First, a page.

Federal FSLG Compliance Self-Assessment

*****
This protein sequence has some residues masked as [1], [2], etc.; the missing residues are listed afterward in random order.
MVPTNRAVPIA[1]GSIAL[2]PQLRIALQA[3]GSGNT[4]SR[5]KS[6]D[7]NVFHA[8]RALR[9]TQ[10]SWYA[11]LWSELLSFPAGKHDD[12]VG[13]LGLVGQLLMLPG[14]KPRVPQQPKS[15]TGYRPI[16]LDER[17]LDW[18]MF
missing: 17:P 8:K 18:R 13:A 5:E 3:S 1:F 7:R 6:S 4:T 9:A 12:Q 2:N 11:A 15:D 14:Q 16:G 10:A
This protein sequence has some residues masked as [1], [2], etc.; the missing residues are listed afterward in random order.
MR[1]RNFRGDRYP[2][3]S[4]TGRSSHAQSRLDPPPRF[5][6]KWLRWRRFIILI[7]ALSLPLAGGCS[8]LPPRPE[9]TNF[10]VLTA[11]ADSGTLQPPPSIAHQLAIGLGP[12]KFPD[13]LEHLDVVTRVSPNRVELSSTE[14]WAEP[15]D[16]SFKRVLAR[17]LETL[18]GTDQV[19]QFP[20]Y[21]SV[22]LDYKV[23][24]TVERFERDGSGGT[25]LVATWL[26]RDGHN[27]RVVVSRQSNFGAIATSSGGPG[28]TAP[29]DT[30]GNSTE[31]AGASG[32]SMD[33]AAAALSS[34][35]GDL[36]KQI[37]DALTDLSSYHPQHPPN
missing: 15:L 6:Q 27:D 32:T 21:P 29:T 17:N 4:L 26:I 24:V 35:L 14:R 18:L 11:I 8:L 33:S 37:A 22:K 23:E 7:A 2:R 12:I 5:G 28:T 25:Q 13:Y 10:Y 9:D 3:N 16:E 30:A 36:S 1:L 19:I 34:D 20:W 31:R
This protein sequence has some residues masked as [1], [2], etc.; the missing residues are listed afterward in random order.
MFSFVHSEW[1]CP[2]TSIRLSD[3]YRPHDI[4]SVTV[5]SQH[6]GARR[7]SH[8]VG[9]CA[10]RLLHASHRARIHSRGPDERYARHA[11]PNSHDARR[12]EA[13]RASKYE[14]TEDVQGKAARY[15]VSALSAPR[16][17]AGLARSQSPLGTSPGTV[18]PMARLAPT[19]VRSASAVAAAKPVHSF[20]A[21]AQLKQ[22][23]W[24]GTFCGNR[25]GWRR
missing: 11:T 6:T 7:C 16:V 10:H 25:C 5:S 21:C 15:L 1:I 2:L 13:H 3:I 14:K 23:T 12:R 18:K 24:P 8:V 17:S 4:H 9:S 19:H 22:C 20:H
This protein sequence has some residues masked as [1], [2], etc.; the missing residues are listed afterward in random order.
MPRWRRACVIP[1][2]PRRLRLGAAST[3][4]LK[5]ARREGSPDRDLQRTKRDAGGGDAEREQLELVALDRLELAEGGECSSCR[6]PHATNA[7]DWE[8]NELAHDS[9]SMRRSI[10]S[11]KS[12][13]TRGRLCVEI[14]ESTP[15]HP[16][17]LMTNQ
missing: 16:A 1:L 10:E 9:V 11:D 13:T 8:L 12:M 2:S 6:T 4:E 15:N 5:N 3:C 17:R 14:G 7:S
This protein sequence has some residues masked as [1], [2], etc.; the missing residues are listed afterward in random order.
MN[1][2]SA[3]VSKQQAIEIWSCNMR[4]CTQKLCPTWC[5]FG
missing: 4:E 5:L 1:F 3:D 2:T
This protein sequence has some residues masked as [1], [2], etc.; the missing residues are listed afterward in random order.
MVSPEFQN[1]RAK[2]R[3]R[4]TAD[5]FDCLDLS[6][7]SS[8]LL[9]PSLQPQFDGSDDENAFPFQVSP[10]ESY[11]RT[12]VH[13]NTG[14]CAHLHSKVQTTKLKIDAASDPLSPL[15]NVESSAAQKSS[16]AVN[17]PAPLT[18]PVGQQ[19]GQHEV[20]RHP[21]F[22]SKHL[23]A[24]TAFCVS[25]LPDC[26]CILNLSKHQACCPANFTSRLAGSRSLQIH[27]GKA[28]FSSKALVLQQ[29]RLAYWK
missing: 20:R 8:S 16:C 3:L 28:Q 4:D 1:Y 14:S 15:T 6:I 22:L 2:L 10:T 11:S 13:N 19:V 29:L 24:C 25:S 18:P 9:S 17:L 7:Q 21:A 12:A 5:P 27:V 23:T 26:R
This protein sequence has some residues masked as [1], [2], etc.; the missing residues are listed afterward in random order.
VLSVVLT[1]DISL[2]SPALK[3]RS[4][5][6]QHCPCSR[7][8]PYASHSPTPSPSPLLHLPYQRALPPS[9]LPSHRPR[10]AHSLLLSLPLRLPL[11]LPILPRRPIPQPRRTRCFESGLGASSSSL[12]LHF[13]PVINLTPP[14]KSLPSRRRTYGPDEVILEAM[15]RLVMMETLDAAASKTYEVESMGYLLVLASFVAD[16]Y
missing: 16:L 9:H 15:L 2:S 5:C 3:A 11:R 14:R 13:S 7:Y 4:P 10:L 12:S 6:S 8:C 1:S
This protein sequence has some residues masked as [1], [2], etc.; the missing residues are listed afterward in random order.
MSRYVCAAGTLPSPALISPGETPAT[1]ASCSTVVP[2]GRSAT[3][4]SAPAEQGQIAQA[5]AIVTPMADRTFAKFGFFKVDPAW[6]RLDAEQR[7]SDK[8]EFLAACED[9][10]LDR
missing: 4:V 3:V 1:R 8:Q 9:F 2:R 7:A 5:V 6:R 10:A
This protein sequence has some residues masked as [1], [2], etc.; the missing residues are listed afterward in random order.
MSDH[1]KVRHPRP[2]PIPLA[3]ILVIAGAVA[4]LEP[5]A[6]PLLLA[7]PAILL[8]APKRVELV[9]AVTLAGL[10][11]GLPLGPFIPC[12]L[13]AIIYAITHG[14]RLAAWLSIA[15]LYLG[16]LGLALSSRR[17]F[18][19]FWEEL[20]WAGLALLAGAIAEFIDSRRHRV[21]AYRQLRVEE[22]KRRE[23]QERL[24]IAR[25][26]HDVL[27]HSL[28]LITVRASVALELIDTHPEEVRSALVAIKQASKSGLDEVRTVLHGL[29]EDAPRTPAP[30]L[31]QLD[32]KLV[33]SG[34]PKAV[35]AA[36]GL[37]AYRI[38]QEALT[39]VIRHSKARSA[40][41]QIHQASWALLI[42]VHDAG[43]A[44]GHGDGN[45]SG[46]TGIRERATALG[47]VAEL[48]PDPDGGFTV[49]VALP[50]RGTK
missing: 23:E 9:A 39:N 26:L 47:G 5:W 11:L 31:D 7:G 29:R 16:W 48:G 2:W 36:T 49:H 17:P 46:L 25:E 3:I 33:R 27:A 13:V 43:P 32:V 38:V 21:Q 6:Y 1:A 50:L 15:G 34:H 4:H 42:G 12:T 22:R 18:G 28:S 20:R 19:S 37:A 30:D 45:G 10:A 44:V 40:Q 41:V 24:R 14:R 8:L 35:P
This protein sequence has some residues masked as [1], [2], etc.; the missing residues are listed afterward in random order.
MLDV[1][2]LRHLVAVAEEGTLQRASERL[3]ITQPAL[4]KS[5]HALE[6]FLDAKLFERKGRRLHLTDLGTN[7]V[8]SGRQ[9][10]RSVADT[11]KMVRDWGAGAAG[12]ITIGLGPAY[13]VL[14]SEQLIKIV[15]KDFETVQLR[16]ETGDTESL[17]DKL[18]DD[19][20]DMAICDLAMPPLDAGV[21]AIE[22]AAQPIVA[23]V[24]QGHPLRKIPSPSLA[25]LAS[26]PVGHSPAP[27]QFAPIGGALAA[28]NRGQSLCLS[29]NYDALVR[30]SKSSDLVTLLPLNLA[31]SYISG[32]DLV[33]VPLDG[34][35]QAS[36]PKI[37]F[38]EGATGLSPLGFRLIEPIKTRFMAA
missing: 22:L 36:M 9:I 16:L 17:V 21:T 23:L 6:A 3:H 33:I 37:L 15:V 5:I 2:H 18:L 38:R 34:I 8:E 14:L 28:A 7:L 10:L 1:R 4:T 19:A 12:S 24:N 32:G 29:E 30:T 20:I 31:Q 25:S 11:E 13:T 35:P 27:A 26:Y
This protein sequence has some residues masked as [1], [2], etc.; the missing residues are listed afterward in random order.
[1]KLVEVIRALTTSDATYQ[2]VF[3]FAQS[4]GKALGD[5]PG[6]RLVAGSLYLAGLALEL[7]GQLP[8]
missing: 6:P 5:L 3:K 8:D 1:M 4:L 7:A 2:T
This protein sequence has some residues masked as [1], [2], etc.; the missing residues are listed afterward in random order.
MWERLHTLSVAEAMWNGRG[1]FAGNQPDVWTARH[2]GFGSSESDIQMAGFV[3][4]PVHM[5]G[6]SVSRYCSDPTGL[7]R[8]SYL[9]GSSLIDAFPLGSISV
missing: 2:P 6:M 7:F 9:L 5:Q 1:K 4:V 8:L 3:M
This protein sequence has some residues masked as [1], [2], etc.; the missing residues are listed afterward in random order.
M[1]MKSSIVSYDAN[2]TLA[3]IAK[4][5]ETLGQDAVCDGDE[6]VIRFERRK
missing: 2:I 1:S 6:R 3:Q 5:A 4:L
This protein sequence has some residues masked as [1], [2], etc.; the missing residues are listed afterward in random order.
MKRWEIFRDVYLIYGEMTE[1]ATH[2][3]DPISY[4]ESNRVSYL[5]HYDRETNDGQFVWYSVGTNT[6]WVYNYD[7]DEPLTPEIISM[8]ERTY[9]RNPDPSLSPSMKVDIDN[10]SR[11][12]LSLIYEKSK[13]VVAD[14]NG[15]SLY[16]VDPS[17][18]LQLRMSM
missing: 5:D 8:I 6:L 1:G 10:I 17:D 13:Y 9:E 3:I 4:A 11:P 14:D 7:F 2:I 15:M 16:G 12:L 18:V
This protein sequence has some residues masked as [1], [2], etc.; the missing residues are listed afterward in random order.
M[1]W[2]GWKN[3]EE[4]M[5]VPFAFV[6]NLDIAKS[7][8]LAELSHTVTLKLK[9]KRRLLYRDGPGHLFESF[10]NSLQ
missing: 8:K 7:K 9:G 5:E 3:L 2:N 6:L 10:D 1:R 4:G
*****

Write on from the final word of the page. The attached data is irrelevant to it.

Extracted from PDF file 2020-federal-form-14581.pdf, last modified March 2015